The recent revelations by the Centre for Science and Environment (CSE) about the presence of potassium bromated in commonly available brands of bread, buns, pav buns, ready-to-eat pizza etc., has brought into sharp focus the use of additives in processed foods, and the lacunae in laws to ensure food safety.

Bromated flour, or flour containing potassium bromate, is an oxidizing agent which is used to enhance the rising of the dough, and makes the final product very fluffy and unnaturally white.

The International Agency for Research on Cancer (IARC) classified potassium bromate as possibly carcinogenic way back in 1999, and the additive is banned in the European Union, UK, Canada, Australia, New Zealand, Brazil, Peru, Columbia, Nigeria, China and Sri Lanka.

In India, several additives are added without check to the bread in order to extend the shelf-life of the product, as well as to provide the consumer what he thinks he should be looking for.

Here are three common misconceptions about the qualities of ‘good bread’:

1. Softness is goodness

The European countries understand that the opposite is usually true. To make bread soft, chemicals such as potassium bromate, azodicarbonamide and even the GMO emulsifiers which are banned in Europe are normally used. In Europe, crusty, even dense bread is considered healthier than the soft, fluffy varieties.

2. Brown is best

Brown bread is usually associated with high-fibre content, and is thus considered to be healthier than the white variant. But a close look at the labeling will show that the colour alone is rarely an indication of fibre content. Most manufacturers just use a colouring agent to make normal bread brown. The colouring agent is usually heated ammonia, which is a carcinogenic. Also, the term ‘wheat flour’ does not necessarily mean that the product contains whole-wheat flour, which, together with malt flour, oats bran and wheat bran, provide the fibre in the bread. Under Indian laws, ‘wheat flour’ could mean the refined ‘maida’ So look for the words ‘whole-wheat flour’.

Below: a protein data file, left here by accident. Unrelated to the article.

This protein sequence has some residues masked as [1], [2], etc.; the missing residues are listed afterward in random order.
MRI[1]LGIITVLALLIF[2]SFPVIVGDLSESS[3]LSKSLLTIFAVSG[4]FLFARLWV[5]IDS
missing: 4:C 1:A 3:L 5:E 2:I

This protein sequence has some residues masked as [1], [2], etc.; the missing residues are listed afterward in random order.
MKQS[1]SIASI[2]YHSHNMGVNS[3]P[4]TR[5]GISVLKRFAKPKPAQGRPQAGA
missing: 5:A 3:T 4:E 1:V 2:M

3. Longer shelf-life = Better Quality

The premium brands of bread available in the market usually carry a ‘best before’ date which is five to six days after the manufacturing date. The fact that bread can stay fresh for such a long time does not mean that it has been made more ‘hygienically’ or in a better way. It just means that it contains preservatives such as calcium propionate and sodium propionate, which have been linked to ADHD or Attention Deficit Hyperactivity Disorder. In view of the above facts, it is time to revise common mindsets of what to look for when shopping for bread, and choose healthier options.

Meanwhile, here are three ways to extend the shelf-life of bread:

Store in a cool, dry place

a. Freeze unused bread
b. Allow frozen bread to thaw completely at room temperature and heat up in the oven before serving.


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